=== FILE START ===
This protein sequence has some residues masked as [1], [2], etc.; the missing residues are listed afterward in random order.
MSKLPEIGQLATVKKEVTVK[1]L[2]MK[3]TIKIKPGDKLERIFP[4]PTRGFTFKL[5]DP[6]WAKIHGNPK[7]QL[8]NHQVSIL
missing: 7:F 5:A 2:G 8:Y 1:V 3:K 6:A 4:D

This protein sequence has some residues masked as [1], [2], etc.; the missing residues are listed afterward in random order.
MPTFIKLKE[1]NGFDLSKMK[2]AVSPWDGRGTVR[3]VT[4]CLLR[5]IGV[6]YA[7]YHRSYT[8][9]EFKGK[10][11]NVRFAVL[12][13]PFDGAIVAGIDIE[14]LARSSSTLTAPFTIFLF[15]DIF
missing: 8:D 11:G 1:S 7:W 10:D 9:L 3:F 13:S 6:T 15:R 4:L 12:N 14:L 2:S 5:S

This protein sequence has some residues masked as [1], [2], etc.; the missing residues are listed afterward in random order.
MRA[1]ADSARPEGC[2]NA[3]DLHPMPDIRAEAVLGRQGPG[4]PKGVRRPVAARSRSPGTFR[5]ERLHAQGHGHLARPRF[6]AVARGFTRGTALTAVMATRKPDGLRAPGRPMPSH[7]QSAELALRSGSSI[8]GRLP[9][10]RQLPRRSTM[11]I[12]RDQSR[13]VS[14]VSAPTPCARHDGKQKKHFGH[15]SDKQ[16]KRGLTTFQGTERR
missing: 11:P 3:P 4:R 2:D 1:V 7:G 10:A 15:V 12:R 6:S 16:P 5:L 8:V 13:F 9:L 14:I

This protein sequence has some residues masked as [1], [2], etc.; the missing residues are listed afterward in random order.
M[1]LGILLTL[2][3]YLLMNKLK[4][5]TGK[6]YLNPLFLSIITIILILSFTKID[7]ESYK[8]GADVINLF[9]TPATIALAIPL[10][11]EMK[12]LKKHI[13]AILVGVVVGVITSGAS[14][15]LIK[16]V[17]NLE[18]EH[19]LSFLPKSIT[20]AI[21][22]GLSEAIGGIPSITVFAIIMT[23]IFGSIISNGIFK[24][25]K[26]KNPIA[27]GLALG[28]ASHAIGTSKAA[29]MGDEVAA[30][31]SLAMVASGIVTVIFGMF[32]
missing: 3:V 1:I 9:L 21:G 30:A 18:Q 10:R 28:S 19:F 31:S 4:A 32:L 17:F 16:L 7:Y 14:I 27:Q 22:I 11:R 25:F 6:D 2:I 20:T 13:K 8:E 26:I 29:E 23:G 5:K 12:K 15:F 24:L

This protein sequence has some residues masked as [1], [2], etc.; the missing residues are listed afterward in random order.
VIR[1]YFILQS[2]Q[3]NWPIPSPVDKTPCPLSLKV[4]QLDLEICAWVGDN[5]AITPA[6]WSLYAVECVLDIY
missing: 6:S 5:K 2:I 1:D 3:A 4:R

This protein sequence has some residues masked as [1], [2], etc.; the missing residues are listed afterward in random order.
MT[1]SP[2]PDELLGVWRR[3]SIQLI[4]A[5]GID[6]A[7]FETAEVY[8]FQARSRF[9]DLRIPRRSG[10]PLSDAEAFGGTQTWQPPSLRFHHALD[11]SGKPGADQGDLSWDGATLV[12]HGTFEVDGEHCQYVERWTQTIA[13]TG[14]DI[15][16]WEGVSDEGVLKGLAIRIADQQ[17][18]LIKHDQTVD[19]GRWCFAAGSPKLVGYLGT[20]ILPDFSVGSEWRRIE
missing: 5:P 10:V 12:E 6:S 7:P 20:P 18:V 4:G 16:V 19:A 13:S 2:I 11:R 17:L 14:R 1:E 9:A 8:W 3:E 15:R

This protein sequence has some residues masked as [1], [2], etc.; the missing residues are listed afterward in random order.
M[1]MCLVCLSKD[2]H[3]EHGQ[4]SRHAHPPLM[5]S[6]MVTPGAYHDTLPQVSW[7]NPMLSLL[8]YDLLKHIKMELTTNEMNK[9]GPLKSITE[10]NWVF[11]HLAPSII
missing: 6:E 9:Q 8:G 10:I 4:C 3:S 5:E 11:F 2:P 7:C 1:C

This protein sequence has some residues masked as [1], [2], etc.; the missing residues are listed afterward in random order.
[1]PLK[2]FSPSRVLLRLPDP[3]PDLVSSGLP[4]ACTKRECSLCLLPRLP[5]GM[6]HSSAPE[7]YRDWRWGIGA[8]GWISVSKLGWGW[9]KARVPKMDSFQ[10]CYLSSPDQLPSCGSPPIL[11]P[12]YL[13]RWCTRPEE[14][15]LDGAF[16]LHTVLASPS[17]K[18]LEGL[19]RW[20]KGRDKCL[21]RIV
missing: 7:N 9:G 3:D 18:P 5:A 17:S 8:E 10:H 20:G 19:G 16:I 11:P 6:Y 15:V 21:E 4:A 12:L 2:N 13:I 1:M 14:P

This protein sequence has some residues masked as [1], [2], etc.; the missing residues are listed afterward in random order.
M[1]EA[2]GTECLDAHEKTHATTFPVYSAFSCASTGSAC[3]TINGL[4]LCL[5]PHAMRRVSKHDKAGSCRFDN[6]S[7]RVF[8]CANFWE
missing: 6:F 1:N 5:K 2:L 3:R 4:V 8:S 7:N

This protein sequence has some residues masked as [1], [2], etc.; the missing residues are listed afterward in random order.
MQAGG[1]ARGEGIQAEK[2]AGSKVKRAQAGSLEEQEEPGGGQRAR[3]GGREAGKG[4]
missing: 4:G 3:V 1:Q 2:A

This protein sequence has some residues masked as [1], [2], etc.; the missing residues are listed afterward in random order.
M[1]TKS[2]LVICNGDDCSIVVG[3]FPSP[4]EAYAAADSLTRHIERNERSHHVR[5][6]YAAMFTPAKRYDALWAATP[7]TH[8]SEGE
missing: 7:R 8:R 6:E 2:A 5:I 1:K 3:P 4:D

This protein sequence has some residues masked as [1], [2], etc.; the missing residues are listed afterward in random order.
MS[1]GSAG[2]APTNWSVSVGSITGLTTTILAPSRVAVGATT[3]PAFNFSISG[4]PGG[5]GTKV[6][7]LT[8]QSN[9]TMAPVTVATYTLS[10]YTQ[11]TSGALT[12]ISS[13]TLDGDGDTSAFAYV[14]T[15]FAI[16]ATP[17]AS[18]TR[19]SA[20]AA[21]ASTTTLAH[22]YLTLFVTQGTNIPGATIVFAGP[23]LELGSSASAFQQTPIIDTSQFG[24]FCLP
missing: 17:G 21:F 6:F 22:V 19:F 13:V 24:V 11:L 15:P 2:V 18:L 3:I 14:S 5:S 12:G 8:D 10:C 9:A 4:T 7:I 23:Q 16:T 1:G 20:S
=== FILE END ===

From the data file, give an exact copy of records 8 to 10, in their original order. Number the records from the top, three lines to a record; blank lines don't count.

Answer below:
This protein sequence has some residues masked as [1], [2], etc.; the missing residues are listed afterward in random order.
[1]PLK[2]FSPSRVLLRLPDP[3]PDLVSSGLP[4]ACTKRECSLCLLPRLP[5]GM[6]HSSAPE[7]YRDWRWGIGA[8]GWISVSKLGWGW[9]KARVPKMDSFQ[10]CYLSSPDQLPSCGSPPIL[11]P[12]YL[13]RWCTRPEE[14][15]LDGAF[16]LHTVLASPS[17]K[18]LEGL[19]RW[20]KGRDKCL[21]RIV
missing: 7:N 9:G 3:D 18:P 5:A 17:S 8:E 10:H 20:G 19:G 16:I 11:P 6:Y 15:V 21:E 4:A 12:L 2:N 13:I 1:M 14:P

This protein sequence has some residues masked as [1], [2], etc.; the missing residues are listed afterward in random order.
M[1]EA[2]GTECLDAHEKTHATTFPVYSAFSCASTGSAC[3]TINGL[4]LCL[5]PHAMRRVSKHDKAGSCRFDN[6]S[7]RVF[8]CANFWE
missing: 6:F 1:N 5:K 2:L 3:R 4:V 8:S 7:N

This protein sequence has some residues masked as [1], [2], etc.; the missing residues are listed afterward in random order.
MQAGG[1]ARGEGIQAEK[2]AGSKVKRAQAGSLEEQEEPGGGQRAR[3]GGREAGKG[4]
missing: 4:G 3:V 1:Q 2:A